Scientists in Switzerland have developed a fast and accurate method for determining exactly which proteins cause allergies to milk. The novel approach, which is based on a specialized form of laser desorption-ionization mass spectrometry, is highly personalized and can extend to other foods as well.
Government officials say workers cleaning a storage room at National Institutes of Health in Maryland made a startling discovery last week. Decades-old vials of smallpox had been forgotten in a cardboard box. The only other known smallpox samples are in super-secure labs in the U.S. and Russia.
Scientists at the Massachusetts Institute of Technology are developing an audio reading device to be worn on the index finger of people whose vision is impaired, giving them affordable and immediate access to printed words. The so-called FingerReader, a prototype produced by a 3-D printer, fits like a ring on the user's finger, and is equipped with a small camera that scans text.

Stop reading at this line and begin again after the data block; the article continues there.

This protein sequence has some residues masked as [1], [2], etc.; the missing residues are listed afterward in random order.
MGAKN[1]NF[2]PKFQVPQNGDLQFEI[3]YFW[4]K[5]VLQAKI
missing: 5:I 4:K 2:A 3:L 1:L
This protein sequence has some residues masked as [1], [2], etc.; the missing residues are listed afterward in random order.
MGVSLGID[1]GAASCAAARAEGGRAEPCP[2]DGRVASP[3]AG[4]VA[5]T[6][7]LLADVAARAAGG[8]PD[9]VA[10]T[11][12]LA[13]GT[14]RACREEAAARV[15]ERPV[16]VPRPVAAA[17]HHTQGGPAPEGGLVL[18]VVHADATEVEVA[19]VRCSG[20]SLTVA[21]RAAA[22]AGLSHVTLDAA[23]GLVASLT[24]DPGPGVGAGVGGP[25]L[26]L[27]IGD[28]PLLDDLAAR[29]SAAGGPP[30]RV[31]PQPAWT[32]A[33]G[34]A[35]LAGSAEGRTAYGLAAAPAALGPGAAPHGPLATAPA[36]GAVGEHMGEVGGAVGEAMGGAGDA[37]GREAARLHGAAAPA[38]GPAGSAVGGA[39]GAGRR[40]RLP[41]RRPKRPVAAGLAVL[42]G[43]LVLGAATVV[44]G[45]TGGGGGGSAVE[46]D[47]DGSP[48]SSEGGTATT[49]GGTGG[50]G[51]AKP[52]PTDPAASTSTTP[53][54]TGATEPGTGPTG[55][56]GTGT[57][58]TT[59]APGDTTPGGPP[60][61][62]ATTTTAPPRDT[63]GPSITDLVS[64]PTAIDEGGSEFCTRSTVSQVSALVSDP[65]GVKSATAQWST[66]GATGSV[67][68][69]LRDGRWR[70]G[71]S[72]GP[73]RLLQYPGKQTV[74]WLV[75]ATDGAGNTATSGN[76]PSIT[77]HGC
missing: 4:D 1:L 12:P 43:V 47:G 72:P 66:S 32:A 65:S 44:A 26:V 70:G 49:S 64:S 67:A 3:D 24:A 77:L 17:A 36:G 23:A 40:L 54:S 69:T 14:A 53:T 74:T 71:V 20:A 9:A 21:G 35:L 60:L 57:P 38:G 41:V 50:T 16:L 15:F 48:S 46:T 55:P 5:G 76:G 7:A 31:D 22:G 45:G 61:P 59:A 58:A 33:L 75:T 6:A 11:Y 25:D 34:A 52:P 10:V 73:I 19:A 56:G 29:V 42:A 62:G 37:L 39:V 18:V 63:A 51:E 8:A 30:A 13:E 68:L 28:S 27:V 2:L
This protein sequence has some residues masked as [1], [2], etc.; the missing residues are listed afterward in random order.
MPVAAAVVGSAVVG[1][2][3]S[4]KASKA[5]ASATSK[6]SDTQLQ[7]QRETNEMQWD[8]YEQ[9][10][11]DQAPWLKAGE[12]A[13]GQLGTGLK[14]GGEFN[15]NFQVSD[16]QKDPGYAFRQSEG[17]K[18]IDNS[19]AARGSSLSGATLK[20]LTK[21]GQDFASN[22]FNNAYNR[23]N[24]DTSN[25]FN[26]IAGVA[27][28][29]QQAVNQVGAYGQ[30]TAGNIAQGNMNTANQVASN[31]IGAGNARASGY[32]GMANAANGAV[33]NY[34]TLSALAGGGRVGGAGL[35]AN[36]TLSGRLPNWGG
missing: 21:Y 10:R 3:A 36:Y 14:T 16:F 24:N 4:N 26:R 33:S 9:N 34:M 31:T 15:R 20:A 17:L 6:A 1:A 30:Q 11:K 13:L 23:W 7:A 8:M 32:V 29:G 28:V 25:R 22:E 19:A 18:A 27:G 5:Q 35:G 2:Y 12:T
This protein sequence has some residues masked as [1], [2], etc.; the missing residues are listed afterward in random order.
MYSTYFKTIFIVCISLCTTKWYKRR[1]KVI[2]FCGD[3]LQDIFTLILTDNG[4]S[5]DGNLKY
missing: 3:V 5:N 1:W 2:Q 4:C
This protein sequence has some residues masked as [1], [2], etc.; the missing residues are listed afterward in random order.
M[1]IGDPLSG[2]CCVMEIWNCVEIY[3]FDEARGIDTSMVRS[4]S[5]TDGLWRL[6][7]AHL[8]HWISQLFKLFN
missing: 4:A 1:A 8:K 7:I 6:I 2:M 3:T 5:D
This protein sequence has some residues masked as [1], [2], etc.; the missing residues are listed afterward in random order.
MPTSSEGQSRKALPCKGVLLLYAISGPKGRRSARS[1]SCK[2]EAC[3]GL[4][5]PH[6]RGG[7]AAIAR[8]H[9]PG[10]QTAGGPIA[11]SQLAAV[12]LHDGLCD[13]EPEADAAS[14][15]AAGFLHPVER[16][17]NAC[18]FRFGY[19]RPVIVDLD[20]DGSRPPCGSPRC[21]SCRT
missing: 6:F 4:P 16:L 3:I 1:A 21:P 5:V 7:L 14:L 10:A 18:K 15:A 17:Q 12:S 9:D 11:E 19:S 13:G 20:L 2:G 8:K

Studies through the years have attempted to prove or disprove the hypothesis that lunar phases affect human sleep. But results have been hard to repeat. A Swiss research study conducted last year showed that the full moon does affect sleep. The findings demonstrated that people average 20 minutes less sleep, take five minutes longer to fall asleep and experience 30 minutes more of REM sleep, during which most dreaming is believed to occur.
For billions of years, bacteria have moved themselves using cilia. Now, researchers have constructed molecules that imitate these tiny, hair-like structures. The innovation was possible by nanofabricating artificial cilia that would respond in just one direction to provide a net displacement of motion.
In a new study, Brown Univ. neuroscientists looked cell-by-cell at the brain circuitry that tadpoles, and possibly other animals, use to avoid collisions. The study produced a model of how individual inhibitory and excitatory neurons can work together to control a simple behavior.